My parents used to run a TV/Radio showroom in Jakarta, back in the 70′s and early 80′s. Consequently, I grew up watching a lot of television. I could distinctly remember watching a black and white in-a-cabinet television. There was only one channel broadcasting back then, and it showed mainly cheesy movies and loads of advertising. I could also remember watching Star Trek: Original Series on one of those tiny 14″ color TVs. When TV became more popular in mid-70′s (business was good), the introduction of VCRs and Laserdiscs were heaven-sent for TV junkies like me. I remembered continuously watching the pilfered version of Star Wars tape. I also remembered the guy who distributes Laserdiscs dropped by the showroom to sell us a batch of new discs for us to watch and rent. We watched all sorts of good movies and bad movies.
Fast forward to 1997. I got my first Sony DVD player. I continued my TV watching habit by buying a lot of DVD movies. An obscure startup company in San Jose decided to offer on-line DVD rental, and I was once again in television heaven. Not long after, another Silicon Valley company offered a HDD based recorder to time-shift TV programs, and I was definitely one of the first to buy it at US$599. DVR devices have rescued me from sitting through commercial breaks and being tied down by broadcast networks’ TV programming schedules.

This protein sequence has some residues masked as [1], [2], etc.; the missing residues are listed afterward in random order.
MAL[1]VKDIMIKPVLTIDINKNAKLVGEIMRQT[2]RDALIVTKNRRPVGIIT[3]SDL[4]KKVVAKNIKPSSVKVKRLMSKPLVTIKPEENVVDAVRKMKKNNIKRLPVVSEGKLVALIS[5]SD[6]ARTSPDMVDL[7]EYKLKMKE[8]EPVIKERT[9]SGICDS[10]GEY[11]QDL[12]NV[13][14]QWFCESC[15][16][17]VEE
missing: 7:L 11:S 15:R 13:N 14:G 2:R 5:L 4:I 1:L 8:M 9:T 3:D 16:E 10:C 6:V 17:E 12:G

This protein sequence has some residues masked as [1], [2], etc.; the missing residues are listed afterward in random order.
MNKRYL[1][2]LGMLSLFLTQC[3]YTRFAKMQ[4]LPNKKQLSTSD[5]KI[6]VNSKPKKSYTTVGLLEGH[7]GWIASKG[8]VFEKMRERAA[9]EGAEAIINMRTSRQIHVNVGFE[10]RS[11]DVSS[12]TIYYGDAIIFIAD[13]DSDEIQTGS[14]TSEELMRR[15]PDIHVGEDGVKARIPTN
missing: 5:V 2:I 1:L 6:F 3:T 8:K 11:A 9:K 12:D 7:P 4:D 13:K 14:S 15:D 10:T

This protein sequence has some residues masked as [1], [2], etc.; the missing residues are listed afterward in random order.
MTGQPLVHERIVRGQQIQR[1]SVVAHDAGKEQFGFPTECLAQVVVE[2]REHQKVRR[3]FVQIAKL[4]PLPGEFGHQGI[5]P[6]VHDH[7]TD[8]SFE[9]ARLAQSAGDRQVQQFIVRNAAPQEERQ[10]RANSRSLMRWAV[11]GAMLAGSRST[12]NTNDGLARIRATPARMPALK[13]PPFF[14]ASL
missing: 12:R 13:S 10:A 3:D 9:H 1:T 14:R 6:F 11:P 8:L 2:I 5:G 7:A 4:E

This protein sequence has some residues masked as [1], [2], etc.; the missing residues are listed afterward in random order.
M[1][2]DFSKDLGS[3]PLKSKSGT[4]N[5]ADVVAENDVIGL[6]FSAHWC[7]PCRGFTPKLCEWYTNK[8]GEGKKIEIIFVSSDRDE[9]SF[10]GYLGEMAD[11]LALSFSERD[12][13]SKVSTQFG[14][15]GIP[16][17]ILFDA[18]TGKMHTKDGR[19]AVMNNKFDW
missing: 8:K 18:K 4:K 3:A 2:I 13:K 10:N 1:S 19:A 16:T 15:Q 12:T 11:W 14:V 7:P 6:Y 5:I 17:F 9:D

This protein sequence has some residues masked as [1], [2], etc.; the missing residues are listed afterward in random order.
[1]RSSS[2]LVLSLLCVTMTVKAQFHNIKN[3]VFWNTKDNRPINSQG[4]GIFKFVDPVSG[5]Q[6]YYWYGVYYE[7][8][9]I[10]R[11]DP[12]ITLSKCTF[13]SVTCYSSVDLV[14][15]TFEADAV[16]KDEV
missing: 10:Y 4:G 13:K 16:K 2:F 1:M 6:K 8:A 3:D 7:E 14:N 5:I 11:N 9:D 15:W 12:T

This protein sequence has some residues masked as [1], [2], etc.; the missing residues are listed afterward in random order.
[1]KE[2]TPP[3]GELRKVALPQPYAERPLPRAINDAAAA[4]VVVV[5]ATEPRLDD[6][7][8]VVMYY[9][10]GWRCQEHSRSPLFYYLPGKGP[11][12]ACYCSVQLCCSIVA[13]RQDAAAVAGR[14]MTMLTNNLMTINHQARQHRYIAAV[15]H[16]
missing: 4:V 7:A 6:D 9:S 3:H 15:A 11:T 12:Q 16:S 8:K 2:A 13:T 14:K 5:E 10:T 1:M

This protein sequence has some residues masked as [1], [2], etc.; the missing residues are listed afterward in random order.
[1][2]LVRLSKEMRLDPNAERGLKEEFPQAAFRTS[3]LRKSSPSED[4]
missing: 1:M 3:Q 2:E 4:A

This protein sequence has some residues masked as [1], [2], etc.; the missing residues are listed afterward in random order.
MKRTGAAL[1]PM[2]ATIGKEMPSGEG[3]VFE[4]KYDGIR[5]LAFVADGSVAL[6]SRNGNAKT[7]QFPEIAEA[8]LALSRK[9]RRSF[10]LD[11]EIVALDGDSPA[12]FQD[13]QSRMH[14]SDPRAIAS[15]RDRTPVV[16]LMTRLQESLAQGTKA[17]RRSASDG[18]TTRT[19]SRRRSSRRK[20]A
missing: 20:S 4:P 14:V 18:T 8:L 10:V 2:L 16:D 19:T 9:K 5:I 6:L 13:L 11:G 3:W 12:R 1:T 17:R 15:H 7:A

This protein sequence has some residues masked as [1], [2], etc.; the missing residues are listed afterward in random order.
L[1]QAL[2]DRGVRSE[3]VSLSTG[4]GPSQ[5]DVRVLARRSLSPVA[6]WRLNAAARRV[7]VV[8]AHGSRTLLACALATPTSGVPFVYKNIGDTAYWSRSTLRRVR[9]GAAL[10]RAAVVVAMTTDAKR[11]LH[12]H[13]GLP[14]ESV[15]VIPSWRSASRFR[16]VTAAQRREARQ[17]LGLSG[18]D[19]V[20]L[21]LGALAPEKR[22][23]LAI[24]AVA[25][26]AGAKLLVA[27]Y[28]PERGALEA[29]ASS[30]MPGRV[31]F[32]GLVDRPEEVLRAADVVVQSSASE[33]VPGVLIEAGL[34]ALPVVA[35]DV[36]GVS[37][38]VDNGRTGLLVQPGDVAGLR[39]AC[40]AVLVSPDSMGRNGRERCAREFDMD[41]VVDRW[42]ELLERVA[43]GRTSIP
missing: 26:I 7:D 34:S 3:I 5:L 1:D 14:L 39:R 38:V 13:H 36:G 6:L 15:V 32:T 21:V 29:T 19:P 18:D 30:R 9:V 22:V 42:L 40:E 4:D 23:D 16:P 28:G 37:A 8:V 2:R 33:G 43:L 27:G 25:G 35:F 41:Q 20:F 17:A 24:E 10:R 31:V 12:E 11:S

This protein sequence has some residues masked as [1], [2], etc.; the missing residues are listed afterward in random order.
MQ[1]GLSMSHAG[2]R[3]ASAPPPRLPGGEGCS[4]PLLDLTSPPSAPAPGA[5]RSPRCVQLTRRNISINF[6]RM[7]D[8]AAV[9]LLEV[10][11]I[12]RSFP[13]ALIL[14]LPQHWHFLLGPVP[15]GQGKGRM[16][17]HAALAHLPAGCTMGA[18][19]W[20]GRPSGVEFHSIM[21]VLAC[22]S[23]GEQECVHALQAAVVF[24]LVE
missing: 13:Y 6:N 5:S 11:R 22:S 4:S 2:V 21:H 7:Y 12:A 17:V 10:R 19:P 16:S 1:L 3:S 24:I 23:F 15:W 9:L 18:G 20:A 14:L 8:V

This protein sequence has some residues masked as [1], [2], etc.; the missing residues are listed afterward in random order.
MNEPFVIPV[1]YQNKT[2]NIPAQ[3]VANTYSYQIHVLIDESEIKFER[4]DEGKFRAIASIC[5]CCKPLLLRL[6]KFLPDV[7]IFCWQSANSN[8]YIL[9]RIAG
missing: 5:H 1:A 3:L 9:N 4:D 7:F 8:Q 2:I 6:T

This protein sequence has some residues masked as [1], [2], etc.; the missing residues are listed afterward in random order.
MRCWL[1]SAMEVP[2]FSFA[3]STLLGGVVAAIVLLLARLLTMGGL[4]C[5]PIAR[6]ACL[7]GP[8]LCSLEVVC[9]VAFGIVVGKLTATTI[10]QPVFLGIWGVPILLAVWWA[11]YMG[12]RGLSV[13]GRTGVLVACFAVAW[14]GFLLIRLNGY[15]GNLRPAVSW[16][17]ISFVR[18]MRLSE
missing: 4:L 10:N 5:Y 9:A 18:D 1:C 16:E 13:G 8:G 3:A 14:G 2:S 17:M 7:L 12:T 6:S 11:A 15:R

Now here I am, the year is 2008 and I’m still watching television! The experience has now changed. I’m now digitally recording TV programs to DVD. I’m compressing my DVD library to small files so I can play them on my Oppo and Hard-Drive Media Player. With the lack of over-the-air HD programming in my area, I’m thankful good quality TV show recordings are available.
What’s the future? I predict (and want) video on demand will be it. Toshiba is serious about video download and seems to be heading in that direction after the discontinuation of HD-DVD. The move is already inching its way there by the growing popularity of iTunes and Amazon Unbox. Even Netflix is doing video download! This change will not get a massive adoption until we get 100Mbit broadband lines as a standard household installation. Video download/streaming still takes up too much bandwidth and our current DSL/cable line just doesn’t cut it. Broadband Internet in North America needs a major upgrade!
I’m definitely watching TV differently. I’m looking forward to having video download as the next milestone in my experience as a professional couch potato.
Photo credit: moggsterb